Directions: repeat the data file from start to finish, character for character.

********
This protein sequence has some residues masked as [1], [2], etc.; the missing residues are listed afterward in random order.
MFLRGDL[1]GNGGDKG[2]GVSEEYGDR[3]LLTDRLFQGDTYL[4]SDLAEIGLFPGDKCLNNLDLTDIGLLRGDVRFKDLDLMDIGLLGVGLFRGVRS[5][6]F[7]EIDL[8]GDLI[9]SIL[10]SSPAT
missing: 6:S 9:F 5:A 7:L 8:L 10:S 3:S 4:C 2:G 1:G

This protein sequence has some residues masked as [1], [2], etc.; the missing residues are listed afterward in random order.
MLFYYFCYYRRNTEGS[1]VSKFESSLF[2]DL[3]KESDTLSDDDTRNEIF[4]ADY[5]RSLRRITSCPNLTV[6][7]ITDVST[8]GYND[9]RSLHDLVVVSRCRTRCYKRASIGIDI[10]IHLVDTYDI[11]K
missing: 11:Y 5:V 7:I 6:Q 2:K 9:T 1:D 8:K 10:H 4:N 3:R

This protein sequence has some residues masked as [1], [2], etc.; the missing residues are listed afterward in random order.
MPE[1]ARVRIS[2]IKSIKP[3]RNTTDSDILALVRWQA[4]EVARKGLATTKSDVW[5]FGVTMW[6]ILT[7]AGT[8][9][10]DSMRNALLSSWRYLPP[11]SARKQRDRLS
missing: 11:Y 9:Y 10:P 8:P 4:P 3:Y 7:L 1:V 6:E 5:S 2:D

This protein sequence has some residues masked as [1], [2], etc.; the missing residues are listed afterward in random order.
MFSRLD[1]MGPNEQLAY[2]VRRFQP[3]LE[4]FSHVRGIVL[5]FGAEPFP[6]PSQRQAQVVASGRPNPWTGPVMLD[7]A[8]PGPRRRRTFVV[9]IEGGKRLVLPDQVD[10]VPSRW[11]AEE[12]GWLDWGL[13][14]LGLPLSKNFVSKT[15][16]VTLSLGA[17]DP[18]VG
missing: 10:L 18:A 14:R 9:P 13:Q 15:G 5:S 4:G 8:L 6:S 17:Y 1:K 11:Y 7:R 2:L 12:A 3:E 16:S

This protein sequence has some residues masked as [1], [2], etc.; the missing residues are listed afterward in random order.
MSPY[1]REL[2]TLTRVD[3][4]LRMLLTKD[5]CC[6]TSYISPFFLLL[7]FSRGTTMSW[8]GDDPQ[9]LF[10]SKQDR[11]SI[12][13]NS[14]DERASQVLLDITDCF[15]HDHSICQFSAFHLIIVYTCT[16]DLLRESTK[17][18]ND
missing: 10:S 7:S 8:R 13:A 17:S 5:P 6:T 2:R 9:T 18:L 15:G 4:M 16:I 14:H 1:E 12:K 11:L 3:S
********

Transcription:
This protein sequence has some residues masked as [1], [2], etc.; the missing residues are listed afterward in random order.
MFLRGDL[1]GNGGDKG[2]GVSEEYGDR[3]LLTDRLFQGDTYL[4]SDLAEIGLFPGDKCLNNLDLTDIGLLRGDVRFKDLDLMDIGLLGVGLFRGVRS[5][6]F[7]EIDL[8]GDLI[9]SIL[10]SSPAT
missing: 6:S 9:F 5:A 7:L 8:L 10:S 3:S 4:C 2:G 1:G

This protein sequence has some residues masked as [1], [2], etc.; the missing residues are listed afterward in random order.
MLFYYFCYYRRNTEGS[1]VSKFESSLF[2]DL[3]KESDTLSDDDTRNEIF[4]ADY[5]RSLRRITSCPNLTV[6][7]ITDVST[8]GYND[9]RSLHDLVVVSRCRTRCYKRASIGIDI[10]IHLVDTYDI[11]K
missing: 11:Y 5:V 7:I 6:Q 2:K 9:T 1:D 8:K 10:H 4:N 3:R

This protein sequence has some residues masked as [1], [2], etc.; the missing residues are listed afterward in random order.
MPE[1]ARVRIS[2]IKSIKP[3]RNTTDSDILALVRWQA[4]EVARKGLATTKSDVW[5]FGVTMW[6]ILT[7]AGT[8][9][10]DSMRNALLSSWRYLPP[11]SARKQRDRLS
missing: 11:Y 9:Y 10:P 8:P 4:P 3:Y 7:L 1:V 6:E 5:S 2:D

This protein sequence has some residues masked as [1], [2], etc.; the missing residues are listed afterward in random order.
MFSRLD[1]MGPNEQLAY[2]VRRFQP[3]LE[4]FSHVRGIVL[5]FGAEPFP[6]PSQRQAQVVASGRPNPWTGPVMLD[7]A[8]PGPRRRRTFVV[9]IEGGKRLVLPDQVD[10]VPSRW[11]AEE[12]GWLDWGL[13][14]LGLPLSKNFVSKT[15][16]VTLSLGA[17]DP[18]VG
missing: 10:L 18:A 14:R 9:P 13:Q 15:G 5:S 4:G 8:L 6:S 17:Y 1:K 11:Y 7:R 2:L 12:A 3:E 16:S

This protein sequence has some residues masked as [1], [2], etc.; the missing residues are listed afterward in random order.
MSPY[1]REL[2]TLTRVD[3][4]LRMLLTKD[5]CC[6]TSYISPFFLLL[7]FSRGTTMSW[8]GDDPQ[9]LF[10]SKQDR[11]SI[12][13]NS[14]DERASQVLLDITDCF[15]HDHSICQFSAFHLIIVYTCT[16]DLLRESTK[17][18]ND
missing: 10:S 7:S 8:R 13:A 17:S 5:P 6:T 2:R 9:T 18:L 15:G 4:M 16:I 14:H 1:E 12:K 11:L 3:S